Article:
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QUEVADIS - Quantum Engineering via Dissipation

 
QUEVADIS
 
 
 
Coord inated by Universitaet Wien, Austria
7th Framework programme
STREP
2009 - 2012
EU contribution of 1M€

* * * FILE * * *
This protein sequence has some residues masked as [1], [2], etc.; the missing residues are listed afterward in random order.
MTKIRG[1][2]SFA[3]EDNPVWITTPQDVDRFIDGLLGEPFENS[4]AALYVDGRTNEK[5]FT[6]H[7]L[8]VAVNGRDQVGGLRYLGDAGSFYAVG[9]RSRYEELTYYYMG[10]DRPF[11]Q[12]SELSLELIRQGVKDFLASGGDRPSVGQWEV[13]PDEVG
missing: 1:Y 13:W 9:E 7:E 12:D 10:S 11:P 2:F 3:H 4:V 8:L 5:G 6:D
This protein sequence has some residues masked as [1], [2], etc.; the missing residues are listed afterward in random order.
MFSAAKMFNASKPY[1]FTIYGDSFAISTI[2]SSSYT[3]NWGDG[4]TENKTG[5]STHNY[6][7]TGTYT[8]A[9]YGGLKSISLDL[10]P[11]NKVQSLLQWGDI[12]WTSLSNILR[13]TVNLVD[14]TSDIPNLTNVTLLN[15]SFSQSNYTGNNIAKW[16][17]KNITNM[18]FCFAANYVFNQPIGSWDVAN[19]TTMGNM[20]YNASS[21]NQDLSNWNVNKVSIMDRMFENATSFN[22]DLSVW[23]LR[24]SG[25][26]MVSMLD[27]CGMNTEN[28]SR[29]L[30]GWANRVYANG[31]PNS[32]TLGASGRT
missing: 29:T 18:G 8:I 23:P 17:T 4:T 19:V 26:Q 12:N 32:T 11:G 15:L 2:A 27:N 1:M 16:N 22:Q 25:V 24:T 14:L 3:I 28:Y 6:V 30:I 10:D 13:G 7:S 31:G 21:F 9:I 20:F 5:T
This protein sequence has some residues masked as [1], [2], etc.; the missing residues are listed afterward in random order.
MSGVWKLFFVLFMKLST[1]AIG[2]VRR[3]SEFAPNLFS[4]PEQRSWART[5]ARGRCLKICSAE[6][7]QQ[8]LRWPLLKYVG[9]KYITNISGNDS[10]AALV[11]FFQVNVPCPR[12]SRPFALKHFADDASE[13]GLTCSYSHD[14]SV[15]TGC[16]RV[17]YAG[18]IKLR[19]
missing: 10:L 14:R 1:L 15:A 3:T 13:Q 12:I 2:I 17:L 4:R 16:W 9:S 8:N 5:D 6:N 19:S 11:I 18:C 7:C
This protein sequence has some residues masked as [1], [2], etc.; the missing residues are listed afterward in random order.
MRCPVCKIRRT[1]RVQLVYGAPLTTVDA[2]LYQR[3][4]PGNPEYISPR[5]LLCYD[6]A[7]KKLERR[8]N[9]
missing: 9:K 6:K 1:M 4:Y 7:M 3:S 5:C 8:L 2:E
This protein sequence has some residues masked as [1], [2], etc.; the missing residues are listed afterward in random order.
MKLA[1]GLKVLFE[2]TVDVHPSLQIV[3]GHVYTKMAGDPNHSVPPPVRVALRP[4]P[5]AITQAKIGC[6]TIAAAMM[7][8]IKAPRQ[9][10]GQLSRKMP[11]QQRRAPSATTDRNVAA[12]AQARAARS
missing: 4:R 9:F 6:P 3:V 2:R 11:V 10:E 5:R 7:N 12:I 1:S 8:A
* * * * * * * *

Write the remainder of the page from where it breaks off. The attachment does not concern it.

Due to the ongoing miniaturization of devices, one of the central challenges of the 21st centurys technology will be to handle quantum effects at the nanoscale. A first fundamental paradigm shift happened in the mid 90s when it was realized that quantum effects, which from the traditional point of view put fundamental limits on the possible miniaturization, could be exploited to do information theoretic tasks impossible with classical devices. The main obstacle in building such quantum devices however is the occurrence of decoherence, by which coherence within the quantum device gets degraded due to the coupling with the environment. In this proposal, we propose a second paradigm shift by demonstrating that one can actually take advantage of decoherence if engineered in a smart way. The central focus will be the study of quantum processes driven by dissipation, and we will investigate whether quantum coherence and the associated applications can actually be driven by decoherence. The main tools that we plan to use to achieve that goal originate from the theory of quantum entanglement. The timing of this innovative project is actually perfect as the field of entanglement theory is just mature enough to pursue the ambitious goals stated in this proposal. The main objectives of this proposal are 1. to set up a rigorous mathematical framework for studying fixed points and convergence rates of dissipative processes; 2. to investigate how highly entangled quantum states arising in strongly correlated quantum systems or in a quantum information theoretic context can be created by dissipative processes; 3. to study quantum devices powered by dissipation such as quantum memories and quantum Metropolis devices; 4. to use such devices to come up with novel ways for implementing quantum computation in the presence of decoherence; 5. to study non-equilibrium phase transitions driven by dissipation and associated to that new possible phases of matter.